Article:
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Originated by the First Headmaster Unshin Ohara, this is ikebana where materials are arranged as if they are piled up in low flat containers with a wide surface area of water. It includes the Color Scheme Moribana, which expresses beauty of color, and the Landscape Moribana, in which the beauty of natural scenery is represented.
In Moribana, as in Advanced Hana-isho, there are three principal stems - the Subject, the Secondary, and the Object. These stems from the basic framework of various styles. Intermediaries called Filler stems, are freely added to the principal stems.

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There are three Moribana Styles:
  1. The Upright Style:
    The Upright Style is the standard floral style for Moribana. The principal stems are positioned to evoke a sense of movement and bring forth a composition of formal, graceful beauty.
  2. The Slanting Style:
    The Slanting Style is a floral form that expressed the beauty of branches and grasses that grow slanting down. This floral form evokes a greater sense of movement than the Upright Style does.
  3. The Water-Reflecting Style:
    In this style, the Subject is placed to slant over the container and cast its reflection on the surface of the water. It is called the water-Reflecting Style because the subject, the Secondary and the Object are arranged so that a wide surface of water is visible. It is a floral style rich in subjective, expressive possibilities.
T.Color Scheme Moribana

The main aim lies in the beauty of harmony and contrast of materials. There are two methods: The Color Method and the Traditional Method.
Expresses the beauty of the rising appearances of materials that are grouped
at the center of the container.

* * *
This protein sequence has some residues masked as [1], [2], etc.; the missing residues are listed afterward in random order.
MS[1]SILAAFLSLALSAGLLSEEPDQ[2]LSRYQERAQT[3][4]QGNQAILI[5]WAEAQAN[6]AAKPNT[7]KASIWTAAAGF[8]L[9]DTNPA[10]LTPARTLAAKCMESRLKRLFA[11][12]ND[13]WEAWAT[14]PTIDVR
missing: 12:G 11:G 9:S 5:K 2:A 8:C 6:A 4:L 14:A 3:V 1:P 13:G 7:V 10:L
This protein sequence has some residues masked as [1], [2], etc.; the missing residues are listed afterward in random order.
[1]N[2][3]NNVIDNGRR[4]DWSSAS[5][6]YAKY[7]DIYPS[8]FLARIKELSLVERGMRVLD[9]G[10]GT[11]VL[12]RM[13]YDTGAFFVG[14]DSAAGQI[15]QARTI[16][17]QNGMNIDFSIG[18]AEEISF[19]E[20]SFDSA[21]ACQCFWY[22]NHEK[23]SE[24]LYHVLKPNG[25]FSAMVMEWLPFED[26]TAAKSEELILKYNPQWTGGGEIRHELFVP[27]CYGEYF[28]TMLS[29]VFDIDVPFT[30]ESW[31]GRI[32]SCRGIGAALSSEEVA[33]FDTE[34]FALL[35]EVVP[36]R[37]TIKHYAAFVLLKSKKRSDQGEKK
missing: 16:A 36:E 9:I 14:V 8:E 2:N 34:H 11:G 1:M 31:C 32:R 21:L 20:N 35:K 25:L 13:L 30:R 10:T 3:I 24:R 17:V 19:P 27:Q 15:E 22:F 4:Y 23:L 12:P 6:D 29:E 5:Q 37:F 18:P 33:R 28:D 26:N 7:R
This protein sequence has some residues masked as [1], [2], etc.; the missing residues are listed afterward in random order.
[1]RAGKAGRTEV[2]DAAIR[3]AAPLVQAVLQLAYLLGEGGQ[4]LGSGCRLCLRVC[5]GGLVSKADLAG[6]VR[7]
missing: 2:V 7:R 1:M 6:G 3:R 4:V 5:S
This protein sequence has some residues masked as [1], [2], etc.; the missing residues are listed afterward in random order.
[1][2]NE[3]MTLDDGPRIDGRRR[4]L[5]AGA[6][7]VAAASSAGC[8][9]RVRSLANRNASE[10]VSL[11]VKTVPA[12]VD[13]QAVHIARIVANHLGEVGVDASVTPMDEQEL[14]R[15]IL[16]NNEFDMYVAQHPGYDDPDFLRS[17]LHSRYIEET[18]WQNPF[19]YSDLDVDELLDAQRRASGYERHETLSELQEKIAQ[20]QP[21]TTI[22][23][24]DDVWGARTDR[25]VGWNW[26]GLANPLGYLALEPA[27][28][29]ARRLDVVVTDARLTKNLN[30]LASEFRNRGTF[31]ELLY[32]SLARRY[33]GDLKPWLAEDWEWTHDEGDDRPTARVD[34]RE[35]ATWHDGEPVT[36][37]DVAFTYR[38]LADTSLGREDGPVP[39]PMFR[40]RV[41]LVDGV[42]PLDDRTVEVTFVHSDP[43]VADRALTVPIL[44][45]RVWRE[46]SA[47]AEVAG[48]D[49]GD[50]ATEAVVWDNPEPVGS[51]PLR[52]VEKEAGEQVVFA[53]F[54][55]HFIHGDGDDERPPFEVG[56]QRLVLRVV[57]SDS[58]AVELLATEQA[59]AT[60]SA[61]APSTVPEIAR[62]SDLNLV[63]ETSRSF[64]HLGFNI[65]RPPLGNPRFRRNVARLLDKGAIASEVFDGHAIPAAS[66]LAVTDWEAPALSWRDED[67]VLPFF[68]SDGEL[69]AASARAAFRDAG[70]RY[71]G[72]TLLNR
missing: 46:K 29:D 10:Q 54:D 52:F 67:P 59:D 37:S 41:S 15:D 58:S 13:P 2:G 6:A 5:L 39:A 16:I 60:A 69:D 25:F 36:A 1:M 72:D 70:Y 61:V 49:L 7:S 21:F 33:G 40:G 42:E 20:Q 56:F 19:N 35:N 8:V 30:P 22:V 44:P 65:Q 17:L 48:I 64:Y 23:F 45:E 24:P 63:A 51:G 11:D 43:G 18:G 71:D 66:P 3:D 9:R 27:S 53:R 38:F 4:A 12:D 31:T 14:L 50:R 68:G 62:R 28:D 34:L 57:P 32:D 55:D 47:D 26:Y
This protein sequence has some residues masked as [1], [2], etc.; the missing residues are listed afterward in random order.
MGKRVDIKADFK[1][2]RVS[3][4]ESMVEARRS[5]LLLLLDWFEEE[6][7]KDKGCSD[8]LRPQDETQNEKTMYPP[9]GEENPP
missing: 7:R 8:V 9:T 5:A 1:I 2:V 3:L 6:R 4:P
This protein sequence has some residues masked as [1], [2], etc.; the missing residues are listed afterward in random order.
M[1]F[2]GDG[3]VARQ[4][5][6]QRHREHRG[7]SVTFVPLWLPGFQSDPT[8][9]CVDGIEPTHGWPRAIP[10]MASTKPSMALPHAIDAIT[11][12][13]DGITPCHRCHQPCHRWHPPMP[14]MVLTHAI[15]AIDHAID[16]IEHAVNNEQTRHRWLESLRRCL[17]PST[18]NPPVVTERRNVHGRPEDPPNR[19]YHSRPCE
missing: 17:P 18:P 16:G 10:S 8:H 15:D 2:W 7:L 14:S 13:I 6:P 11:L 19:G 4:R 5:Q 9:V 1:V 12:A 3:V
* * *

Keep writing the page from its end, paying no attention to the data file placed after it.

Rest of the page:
a. Color Method

Color Method Color Method

This is a technique with free choice of materials by which to express the beauty of color through the color, shape, and texture of various plants.

b. Traditional Method

Traditional Method Traditional Method

This is technique by which the beauty of color is brought out based on set rules for materials as well as method of arrangement.

Color Harmony and contrast are of great importance in this method of arrangement, where the object is to use specific techniques to give full play to the growth pattern and individual character of the material. The chief aim is not the expression of scenic beauty but the correct expression of floral styles.

II. Landscape Moribana

This is a type of Moribana in which natural landscapes are represented in the limited space of flower containers. There are two methods: the Traditional Method and the Realistic Method.

a. Traditional Method

This is a technique to express the beauty of scenery using limited materials, and arranging methods prescribed for these materials while observing their natural growth.

Traditional Method

b. Realistic Method
This is a technique to express scenic beauty by understanding the natural growth, environment, and the seasonal aspect of the material, and by mixing in the subjectivity and impressions of the arranger.

Realistic Method

In this kind of ikebana, the artist expresses scenic beauty through an understanding the natural growth characteristics of the plants, the environment, and the seasonal aspect of the materials. It also includes the subjectivity and impressions of the arranger.

Also, Landscape Moribana may be divided into three views: Far, Middle and Near. The Far-View Depiction takes tall trees as its main subject, and may depict a tall, densely wooded forest at the foot of a distant range of mountains, a large tree towering over a field, a huge, aged pine tree along a sea cost. In the Middle-View Depiction, the focus moves closer to scenes of dense growth, with smaller trees becoming the major theme and low shrubs used as the chief materials. In the Near-View Depiction, the point of view moves in even closer to flowers and grasses blooming at the base of trees and other scenes portrayed as if they actually exist before one's eyes.

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| Rimpa Arrangement | Bunjin Arrangement | Sculptural Arrangement |

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